How much does platelet rich plasma or PRP injection cost? Is it a good option?

How much does platelet rich plasma or PRP injection cost?

We might start by first talking about how to define PRP.

PRP is an extract from blood enriched for platelet growth factors. There are many ways of making PRP and products are very heterogeneous. Some preps may contain actual platelets or fragments of platelets.

These products are claimed to treat a whole range of health conditions, mainly through the growth factors in them. PRP is most often marketed for orthopedic issues, but use for hair loss is growing.

It is used mostly by for-profit, unproven stem cell clinics, but more university orthopedic and sports medicine departments are trying it too.

Is it worth the cost and what exactly are the price tags for PRP? Let’s dig into the data and go through the considerations.

Platelet-rich plasma or PRP injection trends

prp cost polling data, platelet rich plasma
PRP cost polling data on The Niche from 2020.

PRP has really exploded in the clinical setting in recent years so the price range has been a challenging moving target to define. I think the marketing has also gotten ahead of the data in published, carefully controlled studies.

There may be a few defined issues where the data could support use, but one would have to carefully do your homework and talk to your doctor.

Part of what has made this stuff so popular is that PRP can relatively easily be made for each patient. It is almost always made from and used in the same patient.

We call that autologous.

Overall, it’s cheap to make and clinics can mark the price way up so they make a large profit margin, most often without clearly running afoul of FDA regulations too.

Is that good for patients? I don’t see how.

I did some polling 2020 to try to get data on the cost.

You may also find the infographic on PRP injections by my student Mina Kim to be a useful resource as you think about PRP more generally.

PRP-infographic, prp injection cost
PRP infographic. Is the cost born out by data on efficacy and worth the small, but potential risks? When in doubt talk to your primary care doctor.

PRP injection costs around $2,000 based on poll results & published data

While I don’t have my own historical data on PRP, this new 2020 polling provides a baseline and can be compared to other resources on PRP. For instance see this interview I did with UCSF’s Dr. Drew Lansdown, who has studied PRP cost.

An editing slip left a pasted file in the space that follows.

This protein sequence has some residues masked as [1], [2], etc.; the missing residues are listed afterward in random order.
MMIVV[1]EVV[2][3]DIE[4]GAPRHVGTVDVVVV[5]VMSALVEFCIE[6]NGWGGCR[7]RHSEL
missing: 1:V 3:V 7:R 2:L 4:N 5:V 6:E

In the poll, most people said they paid less than $2,000 for it, which is much cheaper than stem cell injections. Only 5% of people said they paid more than $10,000 for PRP. While most often cheaper than stem cells, if PRP doesn’t work for many things, that can still be a big waste of money.

There was also an interesting paper published in February 2020 by Dr. Lansdown about the cost of PRP: What Is the Appropriate Price for Platelet-Rich Plasma Injections for Knee Osteoarthritis? A Cost-Effectiveness Analysis Based on Evidence From Level I Randomized Controlled Trials.

Here are the key passages from the abstract about the price tag that would make PRP potentially “worth” the cost:

“RESULTS:

For PRP to be cost-effective, the total treatment cost would have to be less than $3,703.03 and $1,192.08 for 6- and 12-month outcomes, respectively.

CONCLUSIONS:

For patients with symptomatic knee osteoarthritis, PRP is cost-effective, from the payer perspective, at a total price (inclusive of clinic visits, the procedure, and the injectable) of less than $1,192.08 over a 12-month period, relative to HA and saline solution.”

I also found a great YouTube video of a lecture by Dr. Landsdown about PRP that also bears on efficacy and cost as well, which I’ve posted below. I recommend watching the whole thing as he’s a really good speaker with a focus on data.

Is PRP worth it and what does the future hold?

Looking ahead, how will PRP injection cost change? I expect the price to come down further given the amount of competition out there.

Patients should be fact-checking claims about PRP and asking probing questions to those marketing it.

They should also be talking to their personal physicians, who have no conflicts of interest.

Note: This post is not medical advice.

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